Evanescence - _Fallen_
(Wind-Up Records, 2003)
by: Pedro Azevedo (4 out of 10)
For years now I have not turned to the radio or television to look for any music, but the media industry is such that it can reach you virtually anywhere. Evanescence's hit singles "Going Under" and "Bring Me to Life" have received more airplay than most in recent months (at least in Portugal), thus becoming two of the songs to reach me in spite of my "musical spam filter". So why did I go through the trouble of hearing the entirety of their disc and writing a review for CoC when they're already all over MTV and such? The reason is twofold: one -- and note that this isn't saying much -- their hit singles actually have enough quality to justify a second glance, much to the contrary of the rest of their ilk that I'm aware of (most certainly including labelmates Drowning Pool and Creed); two, they have irked me in an entirely different manner than their peers.

Evanescence build their nu metal-ish sound around the vocals of the talented Amy Lee, who describes their music as "epic, dramatic, dark rock". She goes on about their homeland Arkansas in the group's official biography: "It's typically death metal or really soft, older-people music there -- I don't even know of any local bands that have female singers." However, Evanescence ought to know that the world does not end in Little Rock, Arkansas, or even the United States. In Europe, metal bands have been successfully incorporating various amounts of female vocals into their sound since the mid-'90s. What Evanescence have done is simply take that contrasting blend of female vocals and heavy music and give it a commercial, nu metal treatment that hugely boosts the band's marketability. This leads me to the way Evanescence have specifically irked me: the vocal style and some of the guitar riffs on _Fallen_ bear more than a passing resemblance to a simplified version of Norway's Madder Mortem, whose vastly superior work easily predates Evanescence's -- and the same can be said about some of the softer tracks on the album compared to The Gathering. Yet whose is the public success, whose the financial gain? Ultimately, it's the music industry and its marketing machine that continue to dictate the results, because most people simply can't be arsed to look for the better band.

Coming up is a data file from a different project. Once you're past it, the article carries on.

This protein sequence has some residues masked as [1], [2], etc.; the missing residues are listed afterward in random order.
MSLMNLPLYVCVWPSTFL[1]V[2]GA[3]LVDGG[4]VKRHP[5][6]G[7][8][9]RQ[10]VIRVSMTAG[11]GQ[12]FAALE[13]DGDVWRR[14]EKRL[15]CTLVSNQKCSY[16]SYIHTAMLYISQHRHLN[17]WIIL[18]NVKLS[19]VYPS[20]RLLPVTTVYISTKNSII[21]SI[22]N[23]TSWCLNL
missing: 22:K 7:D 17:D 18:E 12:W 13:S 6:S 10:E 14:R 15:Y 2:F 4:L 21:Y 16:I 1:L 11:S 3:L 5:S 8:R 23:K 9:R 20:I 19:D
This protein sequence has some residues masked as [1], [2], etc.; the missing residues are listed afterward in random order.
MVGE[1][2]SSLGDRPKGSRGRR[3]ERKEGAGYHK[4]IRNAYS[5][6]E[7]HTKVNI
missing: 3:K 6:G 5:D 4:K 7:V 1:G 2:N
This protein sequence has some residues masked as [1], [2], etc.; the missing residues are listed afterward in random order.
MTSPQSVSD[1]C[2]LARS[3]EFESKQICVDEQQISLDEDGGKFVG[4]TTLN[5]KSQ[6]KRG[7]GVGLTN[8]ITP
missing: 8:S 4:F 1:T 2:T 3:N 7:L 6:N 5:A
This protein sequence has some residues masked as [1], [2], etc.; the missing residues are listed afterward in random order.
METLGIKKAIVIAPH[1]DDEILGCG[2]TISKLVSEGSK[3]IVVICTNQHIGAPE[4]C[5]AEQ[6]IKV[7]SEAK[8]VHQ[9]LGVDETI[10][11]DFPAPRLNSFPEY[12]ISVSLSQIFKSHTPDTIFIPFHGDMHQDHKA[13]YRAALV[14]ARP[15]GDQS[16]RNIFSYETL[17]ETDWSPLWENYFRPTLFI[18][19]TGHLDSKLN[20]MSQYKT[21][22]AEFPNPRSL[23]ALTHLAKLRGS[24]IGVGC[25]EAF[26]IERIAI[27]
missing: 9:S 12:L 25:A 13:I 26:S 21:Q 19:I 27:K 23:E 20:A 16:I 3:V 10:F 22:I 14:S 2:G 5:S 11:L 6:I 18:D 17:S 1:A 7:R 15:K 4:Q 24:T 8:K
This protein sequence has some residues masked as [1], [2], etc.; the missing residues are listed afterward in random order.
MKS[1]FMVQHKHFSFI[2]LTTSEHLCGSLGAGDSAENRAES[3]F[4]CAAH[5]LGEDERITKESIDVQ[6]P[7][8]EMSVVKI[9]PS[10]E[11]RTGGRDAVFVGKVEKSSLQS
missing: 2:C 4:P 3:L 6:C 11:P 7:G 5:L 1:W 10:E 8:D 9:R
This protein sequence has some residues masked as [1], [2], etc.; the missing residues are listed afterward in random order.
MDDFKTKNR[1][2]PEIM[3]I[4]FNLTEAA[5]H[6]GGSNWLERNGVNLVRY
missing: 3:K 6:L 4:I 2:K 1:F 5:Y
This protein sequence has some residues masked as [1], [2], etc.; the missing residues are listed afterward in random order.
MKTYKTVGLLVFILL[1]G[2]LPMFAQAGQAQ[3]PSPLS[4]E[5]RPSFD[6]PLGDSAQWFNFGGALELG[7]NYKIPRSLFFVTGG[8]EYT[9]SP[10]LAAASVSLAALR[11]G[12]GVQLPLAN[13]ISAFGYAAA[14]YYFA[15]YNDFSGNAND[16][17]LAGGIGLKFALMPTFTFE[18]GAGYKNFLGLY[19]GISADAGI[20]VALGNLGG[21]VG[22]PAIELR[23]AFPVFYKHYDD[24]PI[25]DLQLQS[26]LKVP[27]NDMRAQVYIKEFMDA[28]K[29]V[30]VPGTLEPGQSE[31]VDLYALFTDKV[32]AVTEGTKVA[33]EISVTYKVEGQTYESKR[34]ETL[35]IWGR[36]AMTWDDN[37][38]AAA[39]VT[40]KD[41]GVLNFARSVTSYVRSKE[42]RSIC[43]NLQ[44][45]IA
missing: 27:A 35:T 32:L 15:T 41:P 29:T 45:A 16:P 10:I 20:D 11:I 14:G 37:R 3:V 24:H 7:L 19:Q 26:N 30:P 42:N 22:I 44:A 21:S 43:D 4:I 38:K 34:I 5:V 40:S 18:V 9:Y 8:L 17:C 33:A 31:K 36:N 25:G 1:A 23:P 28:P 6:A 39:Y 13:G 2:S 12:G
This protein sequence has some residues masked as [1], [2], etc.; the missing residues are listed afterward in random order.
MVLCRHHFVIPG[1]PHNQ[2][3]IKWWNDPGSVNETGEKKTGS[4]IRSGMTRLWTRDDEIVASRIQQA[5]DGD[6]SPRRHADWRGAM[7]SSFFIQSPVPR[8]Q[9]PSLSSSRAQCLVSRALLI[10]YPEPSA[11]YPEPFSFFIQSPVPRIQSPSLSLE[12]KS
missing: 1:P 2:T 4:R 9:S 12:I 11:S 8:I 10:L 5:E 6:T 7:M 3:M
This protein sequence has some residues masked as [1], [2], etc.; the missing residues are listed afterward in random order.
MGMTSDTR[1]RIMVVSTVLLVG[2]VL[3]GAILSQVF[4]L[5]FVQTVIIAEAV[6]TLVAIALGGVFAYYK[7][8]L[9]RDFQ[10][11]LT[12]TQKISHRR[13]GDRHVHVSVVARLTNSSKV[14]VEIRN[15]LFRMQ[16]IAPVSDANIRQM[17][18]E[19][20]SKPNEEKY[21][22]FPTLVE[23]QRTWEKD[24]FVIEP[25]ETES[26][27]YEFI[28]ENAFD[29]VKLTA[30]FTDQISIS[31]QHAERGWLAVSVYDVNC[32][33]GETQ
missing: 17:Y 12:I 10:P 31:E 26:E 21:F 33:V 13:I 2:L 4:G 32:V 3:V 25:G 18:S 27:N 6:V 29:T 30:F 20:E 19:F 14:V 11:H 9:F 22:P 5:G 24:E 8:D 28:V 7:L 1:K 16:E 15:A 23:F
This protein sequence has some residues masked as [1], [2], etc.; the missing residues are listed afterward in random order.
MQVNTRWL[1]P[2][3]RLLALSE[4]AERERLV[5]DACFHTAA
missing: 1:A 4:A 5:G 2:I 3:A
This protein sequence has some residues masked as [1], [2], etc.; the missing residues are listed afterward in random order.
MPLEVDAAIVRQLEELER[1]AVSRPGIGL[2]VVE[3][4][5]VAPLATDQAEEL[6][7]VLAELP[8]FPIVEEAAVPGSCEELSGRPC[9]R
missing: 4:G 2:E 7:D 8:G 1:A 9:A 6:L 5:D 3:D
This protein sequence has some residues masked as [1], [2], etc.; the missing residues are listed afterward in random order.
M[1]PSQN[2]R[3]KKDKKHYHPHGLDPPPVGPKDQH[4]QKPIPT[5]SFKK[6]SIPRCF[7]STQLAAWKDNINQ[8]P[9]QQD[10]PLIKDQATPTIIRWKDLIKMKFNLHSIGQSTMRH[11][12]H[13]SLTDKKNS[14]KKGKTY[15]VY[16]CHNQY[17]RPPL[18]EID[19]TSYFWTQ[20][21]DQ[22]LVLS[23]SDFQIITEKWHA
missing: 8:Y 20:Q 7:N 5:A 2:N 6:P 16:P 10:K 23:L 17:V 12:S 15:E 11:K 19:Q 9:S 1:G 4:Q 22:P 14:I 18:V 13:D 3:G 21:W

So, how good is _Fallen_ then? Having already said Evanescence deserved a second glance much more than their labelmates and other such peers, I must nonetheless point out the often repetitive choruses, bland guitar and drum sound, poor riffs, occasionally silly male vocal patterns coupled with weak delivery, and the general commercial take to their music as negative factors. Which is quite a lot when you look at it, much as it still isn't as bad as their competition. Truth be told, Amy Lee's vocals are responsible for about three fourths of my rating -- not because they are particularly amazing, but because the rest is rather mediocre. The remainder of the album actually tends to be somewhat less nu metal and Madder Mortem-ish, at times becoming more melancholic and keyboard-based and bringing to mind The Gathering in some of those occasions. Unfortunately, things never get very remarkable in any way apart from the couple of overplayed choruses from their singles -- we've all heard the slower piano tracks somewhere before, and even the attempted symphonic edge of closing track "Whisper" reeks of things that have been done much better by metal bands years ago.

Those into bands like Madder Mortem or The Gathering who like Evanescence's singles enough could do worse than give _Fallen_ a try; but do not expect it to be anywhere nearly as good as those bands, or as catchy as the singles. For me, this brief excursion out of the underground is over, and served only to remind me how great music can be down here.

Contact: http://www.evanescence.com

(article published 14/10/2003)

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